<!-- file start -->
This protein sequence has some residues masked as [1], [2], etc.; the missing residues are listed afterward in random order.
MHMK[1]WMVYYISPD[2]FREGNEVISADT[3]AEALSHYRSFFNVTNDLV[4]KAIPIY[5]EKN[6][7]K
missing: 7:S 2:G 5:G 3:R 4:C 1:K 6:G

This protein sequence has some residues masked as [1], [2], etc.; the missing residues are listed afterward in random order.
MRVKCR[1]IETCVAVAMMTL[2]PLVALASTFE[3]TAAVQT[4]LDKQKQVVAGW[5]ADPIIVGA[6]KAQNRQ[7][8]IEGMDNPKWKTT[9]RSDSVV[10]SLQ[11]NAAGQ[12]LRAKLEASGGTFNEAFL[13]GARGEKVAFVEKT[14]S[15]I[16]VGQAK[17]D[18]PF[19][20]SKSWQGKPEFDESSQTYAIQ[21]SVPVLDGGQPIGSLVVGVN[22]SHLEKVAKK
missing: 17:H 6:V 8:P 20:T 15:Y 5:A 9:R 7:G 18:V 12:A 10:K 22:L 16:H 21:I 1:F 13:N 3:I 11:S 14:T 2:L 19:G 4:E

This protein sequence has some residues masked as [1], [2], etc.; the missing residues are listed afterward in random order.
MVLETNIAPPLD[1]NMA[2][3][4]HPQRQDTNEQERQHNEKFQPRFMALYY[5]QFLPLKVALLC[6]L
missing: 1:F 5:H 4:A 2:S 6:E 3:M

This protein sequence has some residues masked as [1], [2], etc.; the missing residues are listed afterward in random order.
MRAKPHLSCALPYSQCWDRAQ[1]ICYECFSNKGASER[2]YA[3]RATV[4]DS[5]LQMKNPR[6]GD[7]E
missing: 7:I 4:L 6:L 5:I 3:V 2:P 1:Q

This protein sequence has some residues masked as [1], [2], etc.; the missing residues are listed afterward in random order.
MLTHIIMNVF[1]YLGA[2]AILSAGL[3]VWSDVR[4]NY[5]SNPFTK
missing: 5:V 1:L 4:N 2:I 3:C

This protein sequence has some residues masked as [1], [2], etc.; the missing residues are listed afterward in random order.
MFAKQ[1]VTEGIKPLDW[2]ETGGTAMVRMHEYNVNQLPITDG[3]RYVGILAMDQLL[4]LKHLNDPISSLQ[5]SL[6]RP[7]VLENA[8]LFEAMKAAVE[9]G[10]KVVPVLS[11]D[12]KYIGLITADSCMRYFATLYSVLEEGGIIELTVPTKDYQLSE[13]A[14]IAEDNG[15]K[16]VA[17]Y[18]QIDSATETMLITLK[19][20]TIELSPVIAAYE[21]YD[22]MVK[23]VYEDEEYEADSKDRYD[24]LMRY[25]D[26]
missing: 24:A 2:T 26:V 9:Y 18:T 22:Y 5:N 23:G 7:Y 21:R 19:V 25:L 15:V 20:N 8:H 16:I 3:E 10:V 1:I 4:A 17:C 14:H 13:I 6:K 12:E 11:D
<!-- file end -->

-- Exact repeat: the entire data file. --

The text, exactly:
This protein sequence has some residues masked as [1], [2], etc.; the missing residues are listed afterward in random order.
MHMK[1]WMVYYISPD[2]FREGNEVISADT[3]AEALSHYRSFFNVTNDLV[4]KAIPIY[5]EKN[6][7]K
missing: 7:S 2:G 5:G 3:R 4:C 1:K 6:G

This protein sequence has some residues masked as [1], [2], etc.; the missing residues are listed afterward in random order.
MRVKCR[1]IETCVAVAMMTL[2]PLVALASTFE[3]TAAVQT[4]LDKQKQVVAGW[5]ADPIIVGA[6]KAQNRQ[7][8]IEGMDNPKWKTT[9]RSDSVV[10]SLQ[11]NAAGQ[12]LRAKLEASGGTFNEAFL[13]GARGEKVAFVEKT[14]S[15]I[16]VGQAK[17]D[18]PF[19][20]SKSWQGKPEFDESSQTYAIQ[21]SVPVLDGGQPIGSLVVGVN[22]SHLEKVAKK
missing: 17:H 6:V 8:P 20:T 15:Y 5:A 9:R 7:G 18:V 12:A 10:K 22:L 16:H 21:I 1:F 13:N 3:I 11:S 14:T 2:L 19:G 4:E

This protein sequence has some residues masked as [1], [2], etc.; the missing residues are listed afterward in random order.
MVLETNIAPPLD[1]NMA[2][3][4]HPQRQDTNEQERQHNEKFQPRFMALYY[5]QFLPLKVALLC[6]L
missing: 1:F 5:H 4:A 2:S 6:E 3:M

This protein sequence has some residues masked as [1], [2], etc.; the missing residues are listed afterward in random order.
MRAKPHLSCALPYSQCWDRAQ[1]ICYECFSNKGASER[2]YA[3]RATV[4]DS[5]LQMKNPR[6]GD[7]E
missing: 7:I 4:L 6:L 5:I 3:V 2:P 1:Q

This protein sequence has some residues masked as [1], [2], etc.; the missing residues are listed afterward in random order.
MLTHIIMNVF[1]YLGA[2]AILSAGL[3]VWSDVR[4]NY[5]SNPFTK
missing: 5:V 1:L 4:N 2:I 3:C

This protein sequence has some residues masked as [1], [2], etc.; the missing residues are listed afterward in random order.
MFAKQ[1]VTEGIKPLDW[2]ETGGTAMVRMHEYNVNQLPITDG[3]RYVGILAMDQLL[4]LKHLNDPISSLQ[5]SL[6]RP[7]VLENA[8]LFEAMKAAVE[9]G[10]KVVPVLS[11]D[12]KYIGLITADSCMRYFATLYSVLEEGGIIELTVPTKDYQLSE[13]A[14]IAEDNG[15]K[16]VA[17]Y[18]QIDSATETMLITLK[19][20]TIELSPVIAAYE[21]YD[22]MVK[23]VYEDEEYEADSKDRYD[24]LMRY[25]D[26]
missing: 24:A 2:T 26:V 9:Y 18:T 22:Y 5:N 23:G 7:Y 21:R 19:V 25:L 15:V 20:N 8:H 16:I 3:E 10:V 1:I 4:A 17:C 14:H 13:I 6:K 12:E 11:D